It is one of the few places in Algeria where the memory of the Jews is perpetuated, whose presence in the country dates back to their expulsion from Spain with the Muslims from the 14th century. Located below the Notre-Dame d’Afrique basilica which dominates the large bay of Algiers, the European cemetery of Saint-Eugene is a place of history and memory.
These 18 hectares house the tombs and burials of some 135,000 European deceased. Emmanuel Macron intended to visit him in the company of the Chief Rabbi of France Haïm Korsia, whose presence, a first since independence in 1962, would have been a strong symbol and one of the key moments of this stay in Algeria. The Algerian authorities had given their agreement and issued a visa to this man whose parents were born in Oran and Tlemcen.
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Tested positive for Covid on August 25, at the start of the presidential trip, the Chief Rabbi was ultimately unable to make the trip. Its presence in Algeria and in the cemetery of Saint-Eugène was meant to convey the message of those Jews of Algeria who wish to return there to pray at the graves of their ancestors.
This message is finally Emmanuel Macron and his guests, Benjamin Stora, Alexandre Arcady and Jacques Attali (all three born in Algeria and of the Jewish faith), who relayed it on August 26, during the tribute to French fighters dead during both wars world.
Hidden Jewish History
Accompanied by the Archbishop of Algiers, Jean-Paul Vesco, Macron also visited the Jewish square where some graves date back to the 14th century. A short stop is essential in front of the tomb of the actor Roger Hanin, born Levy, who died in 2015, and who spent part of his childhood in the district of Bab el-Oued, not far from this cemetery.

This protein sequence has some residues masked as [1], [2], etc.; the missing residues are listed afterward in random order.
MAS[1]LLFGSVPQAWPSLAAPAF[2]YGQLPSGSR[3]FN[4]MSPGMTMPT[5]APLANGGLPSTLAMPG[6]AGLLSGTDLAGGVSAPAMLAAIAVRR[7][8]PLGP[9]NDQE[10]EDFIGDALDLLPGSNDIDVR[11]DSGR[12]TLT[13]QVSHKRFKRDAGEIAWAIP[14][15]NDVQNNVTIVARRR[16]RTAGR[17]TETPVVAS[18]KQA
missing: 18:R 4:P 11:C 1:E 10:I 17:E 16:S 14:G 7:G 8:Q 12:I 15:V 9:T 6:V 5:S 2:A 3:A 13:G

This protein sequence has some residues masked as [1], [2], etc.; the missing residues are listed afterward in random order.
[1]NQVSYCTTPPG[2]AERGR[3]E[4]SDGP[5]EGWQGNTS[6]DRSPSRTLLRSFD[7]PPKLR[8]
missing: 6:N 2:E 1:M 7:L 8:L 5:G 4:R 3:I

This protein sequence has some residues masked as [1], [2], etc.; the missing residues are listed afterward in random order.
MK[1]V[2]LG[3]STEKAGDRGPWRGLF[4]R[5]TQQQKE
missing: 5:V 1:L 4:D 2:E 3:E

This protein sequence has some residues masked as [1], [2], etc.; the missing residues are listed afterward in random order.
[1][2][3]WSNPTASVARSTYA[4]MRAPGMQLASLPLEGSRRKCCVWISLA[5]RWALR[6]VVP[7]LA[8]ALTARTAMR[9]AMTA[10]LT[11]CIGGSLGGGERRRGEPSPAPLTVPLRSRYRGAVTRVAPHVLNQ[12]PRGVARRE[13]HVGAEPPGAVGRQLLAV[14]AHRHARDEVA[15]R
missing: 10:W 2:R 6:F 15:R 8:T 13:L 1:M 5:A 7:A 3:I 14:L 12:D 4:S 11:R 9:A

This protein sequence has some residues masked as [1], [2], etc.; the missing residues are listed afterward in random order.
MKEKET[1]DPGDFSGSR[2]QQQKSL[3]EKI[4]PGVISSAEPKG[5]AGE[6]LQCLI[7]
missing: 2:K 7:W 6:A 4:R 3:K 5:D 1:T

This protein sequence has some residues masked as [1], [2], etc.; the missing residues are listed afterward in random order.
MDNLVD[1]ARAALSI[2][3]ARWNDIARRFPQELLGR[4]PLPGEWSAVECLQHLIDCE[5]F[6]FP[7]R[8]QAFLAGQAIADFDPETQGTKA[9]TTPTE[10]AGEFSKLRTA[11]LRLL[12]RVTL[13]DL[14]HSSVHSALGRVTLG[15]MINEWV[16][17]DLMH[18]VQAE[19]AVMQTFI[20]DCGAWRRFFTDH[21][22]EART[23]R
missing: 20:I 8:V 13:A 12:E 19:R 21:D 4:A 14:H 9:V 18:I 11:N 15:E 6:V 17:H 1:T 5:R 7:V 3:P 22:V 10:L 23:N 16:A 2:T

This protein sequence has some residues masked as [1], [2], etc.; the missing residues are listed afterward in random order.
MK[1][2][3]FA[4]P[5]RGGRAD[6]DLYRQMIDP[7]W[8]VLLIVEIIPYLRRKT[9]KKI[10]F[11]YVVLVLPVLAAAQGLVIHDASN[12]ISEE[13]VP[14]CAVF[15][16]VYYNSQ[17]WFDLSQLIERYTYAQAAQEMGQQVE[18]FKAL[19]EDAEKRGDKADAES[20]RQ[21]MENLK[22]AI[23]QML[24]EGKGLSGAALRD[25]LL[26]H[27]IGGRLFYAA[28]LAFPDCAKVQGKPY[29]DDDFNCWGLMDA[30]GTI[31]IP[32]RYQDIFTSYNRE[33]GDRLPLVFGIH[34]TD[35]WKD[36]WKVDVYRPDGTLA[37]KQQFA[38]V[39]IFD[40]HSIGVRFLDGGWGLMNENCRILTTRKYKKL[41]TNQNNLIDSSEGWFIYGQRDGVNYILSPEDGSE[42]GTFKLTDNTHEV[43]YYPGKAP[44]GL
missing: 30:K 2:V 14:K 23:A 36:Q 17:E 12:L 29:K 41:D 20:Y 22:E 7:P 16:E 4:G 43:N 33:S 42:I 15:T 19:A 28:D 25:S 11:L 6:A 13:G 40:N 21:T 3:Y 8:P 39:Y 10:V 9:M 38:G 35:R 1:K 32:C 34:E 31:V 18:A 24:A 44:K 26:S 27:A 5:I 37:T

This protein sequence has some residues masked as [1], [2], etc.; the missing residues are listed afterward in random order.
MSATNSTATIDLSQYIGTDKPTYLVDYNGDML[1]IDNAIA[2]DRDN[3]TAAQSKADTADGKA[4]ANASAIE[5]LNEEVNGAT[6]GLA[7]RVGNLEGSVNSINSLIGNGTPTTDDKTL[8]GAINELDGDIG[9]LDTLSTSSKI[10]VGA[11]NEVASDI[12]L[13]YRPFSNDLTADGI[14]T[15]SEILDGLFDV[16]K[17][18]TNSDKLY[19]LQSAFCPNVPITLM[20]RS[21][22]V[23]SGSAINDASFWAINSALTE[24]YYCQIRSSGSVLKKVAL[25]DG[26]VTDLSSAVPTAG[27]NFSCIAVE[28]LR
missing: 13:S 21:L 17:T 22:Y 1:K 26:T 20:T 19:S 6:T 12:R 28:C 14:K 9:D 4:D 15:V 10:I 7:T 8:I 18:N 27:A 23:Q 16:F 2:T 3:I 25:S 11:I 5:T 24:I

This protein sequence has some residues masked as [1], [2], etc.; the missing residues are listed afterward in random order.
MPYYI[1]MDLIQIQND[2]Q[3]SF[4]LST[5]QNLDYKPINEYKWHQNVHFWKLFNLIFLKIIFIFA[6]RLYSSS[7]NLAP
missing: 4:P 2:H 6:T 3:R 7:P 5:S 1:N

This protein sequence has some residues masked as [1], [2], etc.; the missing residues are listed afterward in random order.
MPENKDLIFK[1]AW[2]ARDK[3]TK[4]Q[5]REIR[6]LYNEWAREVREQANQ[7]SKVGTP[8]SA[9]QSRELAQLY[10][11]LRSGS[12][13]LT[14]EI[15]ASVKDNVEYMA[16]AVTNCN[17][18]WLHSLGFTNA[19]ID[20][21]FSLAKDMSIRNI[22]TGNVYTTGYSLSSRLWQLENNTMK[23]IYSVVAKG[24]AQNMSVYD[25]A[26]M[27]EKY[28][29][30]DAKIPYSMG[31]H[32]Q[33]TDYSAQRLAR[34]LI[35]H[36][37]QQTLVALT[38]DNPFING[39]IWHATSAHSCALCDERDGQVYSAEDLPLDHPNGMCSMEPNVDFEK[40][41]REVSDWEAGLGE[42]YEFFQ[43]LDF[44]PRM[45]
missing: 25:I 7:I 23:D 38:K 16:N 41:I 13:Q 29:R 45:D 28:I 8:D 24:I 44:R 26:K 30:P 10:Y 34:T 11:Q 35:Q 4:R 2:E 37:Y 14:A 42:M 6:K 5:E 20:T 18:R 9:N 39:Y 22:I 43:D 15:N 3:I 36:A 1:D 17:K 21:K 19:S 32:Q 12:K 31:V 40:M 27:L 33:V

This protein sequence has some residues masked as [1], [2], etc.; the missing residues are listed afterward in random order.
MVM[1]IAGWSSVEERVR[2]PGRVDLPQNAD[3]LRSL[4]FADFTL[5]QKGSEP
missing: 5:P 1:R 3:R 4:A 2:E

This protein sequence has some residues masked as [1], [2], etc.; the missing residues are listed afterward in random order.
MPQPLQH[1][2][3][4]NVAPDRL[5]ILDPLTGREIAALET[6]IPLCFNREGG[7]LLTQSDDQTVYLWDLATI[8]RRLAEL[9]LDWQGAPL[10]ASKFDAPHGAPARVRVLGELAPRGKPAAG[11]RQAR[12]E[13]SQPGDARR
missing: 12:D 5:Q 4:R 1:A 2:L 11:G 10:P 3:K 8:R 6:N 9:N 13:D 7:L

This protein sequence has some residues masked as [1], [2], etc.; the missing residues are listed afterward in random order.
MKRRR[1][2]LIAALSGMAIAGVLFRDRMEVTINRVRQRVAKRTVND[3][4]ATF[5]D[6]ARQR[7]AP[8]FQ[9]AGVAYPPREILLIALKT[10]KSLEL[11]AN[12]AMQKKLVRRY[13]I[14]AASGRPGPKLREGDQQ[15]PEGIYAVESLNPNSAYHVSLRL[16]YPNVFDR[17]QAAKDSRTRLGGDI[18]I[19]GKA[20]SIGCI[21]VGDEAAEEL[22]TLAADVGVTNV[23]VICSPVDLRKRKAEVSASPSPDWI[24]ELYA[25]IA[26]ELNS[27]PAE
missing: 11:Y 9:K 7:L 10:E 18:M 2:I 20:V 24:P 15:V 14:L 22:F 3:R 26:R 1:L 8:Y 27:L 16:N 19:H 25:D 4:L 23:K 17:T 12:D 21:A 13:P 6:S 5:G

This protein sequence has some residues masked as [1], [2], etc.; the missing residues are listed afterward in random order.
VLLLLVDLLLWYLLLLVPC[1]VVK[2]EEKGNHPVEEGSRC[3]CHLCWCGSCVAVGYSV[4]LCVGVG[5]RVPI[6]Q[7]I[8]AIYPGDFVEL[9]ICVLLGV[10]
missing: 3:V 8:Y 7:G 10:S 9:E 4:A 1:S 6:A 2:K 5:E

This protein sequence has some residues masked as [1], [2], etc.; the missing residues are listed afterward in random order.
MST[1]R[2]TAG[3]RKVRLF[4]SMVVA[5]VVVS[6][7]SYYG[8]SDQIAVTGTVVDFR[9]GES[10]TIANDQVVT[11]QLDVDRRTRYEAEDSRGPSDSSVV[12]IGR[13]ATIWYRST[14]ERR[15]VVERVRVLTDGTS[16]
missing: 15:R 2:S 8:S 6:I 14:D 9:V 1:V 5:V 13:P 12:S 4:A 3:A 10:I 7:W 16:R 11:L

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Although he left Algeria at the end of the 1940s, Roger Hanin never broke ties with this country where his ancestors had settled at the end of the 19th century. His attachment to Algeria was such that he wished to be buried there alongside his father.
If the tomb of Roger Hanin symbolizes the attachment of the Jews to this land, the mausoleum of the rabbis Ribach and Rachbats, where Emmanuel Macron also gathered, bears witness to the history of the Jewish community of Algeria. It had some 25,000 members at the start of the French conquest in 1830. The automatic obtaining of French nationality for Algerian Jews under the Crémieux decree of 1870 contributed to the lasting divorce between Jews and Muslims. from Algeria.
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Originally from Spain, Ribach and Rachbats fled that country like thousands of other Jews and Muslims to escape the Catholic persecutions of 1391. The two scholars are considered the founders of the Jewish community in Algeria. “Algerian Jewish history is completely hidden from the national narrative,” observes one of Macron’s companions on this trip. This stop at the Saint-Eugène cemetery is a moment of meditation but also a way of bringing to light this common memory between Jews, Christians and Muslims. »
Since Valéry Giscard d’Estaing’s historic visit to Algeria in April 1975, never has a French president visited a mosque. For his second visit after that of December 2017, Emmanuel Macron made a point of stopping at the Great Mosque of Algiers, a monumental work built under the era of former President Bouteflika for more than 1.2 billion euros.